The following is a guest blog by Anne Markowitz Retch, LMSW and president of AMR Care Group. Anne can be contacted by e-mail at firstname.lastname@example.org or by telephone at 516.605.0434.
The Serious Issue of Older Adults and Falls
The Statistics are Staggering. According to the Centers for Disease Control and Prevention (CDC) every year one in every three adults age 65 and older falls. Falls can cause moderate to severe injuries, such as hip fractures and head traumas and can increase the risk of early death.
The problem persists. Among older adults, falls are the cause of both fatal and nonfatal injuries. Out of 2.3 million reported nonfatal fall injuries among older adults in 2010, 662,000 of these patients were hospitalized. Twenty to thirty percent of people who fall suffer moderate to severe injuries. These injuries can make it difficult to get around or live independently. Most fractures among older adults are caused by falls-the most common fractures being of the spine, hip, forearm, leg, ankle, pelvis, upper arm and hand.
What these numbers don’t tell us is the ripple effect a fall has on families including their time and energy; dealing with a crises; losing time from work; and being overwhelmed and stressed with other caregiving responsibilities including children, spouse and other elderly family members. The list goes on.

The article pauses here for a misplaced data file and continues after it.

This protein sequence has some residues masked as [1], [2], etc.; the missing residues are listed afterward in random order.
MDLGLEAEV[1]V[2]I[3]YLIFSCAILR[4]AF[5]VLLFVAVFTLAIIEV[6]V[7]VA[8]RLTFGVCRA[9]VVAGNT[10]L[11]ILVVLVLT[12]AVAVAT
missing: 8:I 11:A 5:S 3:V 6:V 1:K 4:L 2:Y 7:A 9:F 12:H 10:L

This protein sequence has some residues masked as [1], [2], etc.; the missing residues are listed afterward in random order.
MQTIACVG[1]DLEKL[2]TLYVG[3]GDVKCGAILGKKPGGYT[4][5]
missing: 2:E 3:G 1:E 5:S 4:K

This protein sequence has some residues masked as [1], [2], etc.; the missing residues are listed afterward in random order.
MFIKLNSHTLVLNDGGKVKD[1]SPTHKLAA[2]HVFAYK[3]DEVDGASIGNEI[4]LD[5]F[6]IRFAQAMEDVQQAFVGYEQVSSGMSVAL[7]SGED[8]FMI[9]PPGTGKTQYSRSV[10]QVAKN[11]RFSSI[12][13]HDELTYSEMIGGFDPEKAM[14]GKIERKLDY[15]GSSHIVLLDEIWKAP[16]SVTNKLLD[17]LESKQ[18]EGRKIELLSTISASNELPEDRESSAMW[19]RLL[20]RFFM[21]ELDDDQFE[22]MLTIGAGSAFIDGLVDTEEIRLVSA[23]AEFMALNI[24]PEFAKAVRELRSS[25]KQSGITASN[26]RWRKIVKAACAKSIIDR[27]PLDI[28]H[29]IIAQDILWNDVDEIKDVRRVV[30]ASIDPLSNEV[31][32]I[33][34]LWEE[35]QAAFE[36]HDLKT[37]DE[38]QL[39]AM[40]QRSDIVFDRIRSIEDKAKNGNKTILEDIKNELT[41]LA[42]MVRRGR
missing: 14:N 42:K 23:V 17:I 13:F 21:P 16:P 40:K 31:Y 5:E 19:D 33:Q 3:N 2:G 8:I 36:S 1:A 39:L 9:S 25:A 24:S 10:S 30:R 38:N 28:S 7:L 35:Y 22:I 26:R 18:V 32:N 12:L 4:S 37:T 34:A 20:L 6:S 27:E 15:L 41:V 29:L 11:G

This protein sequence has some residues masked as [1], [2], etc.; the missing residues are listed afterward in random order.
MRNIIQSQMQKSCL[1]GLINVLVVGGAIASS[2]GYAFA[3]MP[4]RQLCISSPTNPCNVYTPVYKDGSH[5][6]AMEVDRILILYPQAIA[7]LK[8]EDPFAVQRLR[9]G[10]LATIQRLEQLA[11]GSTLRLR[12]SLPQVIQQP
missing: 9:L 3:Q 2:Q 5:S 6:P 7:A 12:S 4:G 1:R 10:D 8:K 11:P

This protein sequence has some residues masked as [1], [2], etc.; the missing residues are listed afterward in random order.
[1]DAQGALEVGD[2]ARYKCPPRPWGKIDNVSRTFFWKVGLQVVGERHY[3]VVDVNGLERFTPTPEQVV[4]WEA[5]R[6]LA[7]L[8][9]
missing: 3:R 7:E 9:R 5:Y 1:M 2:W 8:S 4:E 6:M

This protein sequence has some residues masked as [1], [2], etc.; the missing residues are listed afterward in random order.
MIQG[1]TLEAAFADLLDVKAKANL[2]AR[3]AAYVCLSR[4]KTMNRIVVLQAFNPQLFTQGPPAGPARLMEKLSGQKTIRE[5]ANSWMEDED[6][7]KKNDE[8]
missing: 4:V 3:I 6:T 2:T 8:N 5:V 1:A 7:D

Even when they are not injured, most people who fall develop a fear of falling which may cause them to limit their activities which lead to reduced mobility and loss of physical fitness, increasing their actual risk of falling.
The good news is that falls are preventable.
Older adults can stay independent and reduce their chances of falling by adhering to this list:
• Exercise regularly. There are numerous exercise classes for older adults at community centers, religious centers and schools. Balance is key here. Tai Chi programs are especially good.
• Request that medications are reviewed by a doctor, pharmacist or pharmacologist to make certain that a specific medication or a combination of medications do not have side effects such as dizziness or drowsiness.
• Check vision at least once a year.
• Make sure the home is safer by reducing tripping hazards, adding grab bars in the bathroom and railings on both sides of the stairways. Make sure lighting is adequate throughout the home.
• If walking becomes an issue request an evaluation by a Physical Therapist to ensure the older adult is using proper and appropriate assistive devices such as a walker or cane.
If you or a loved one is experiencing issues with falling and would like additional information on fall prevention, please call 516.603.0434 or email us at any time. We are here to help.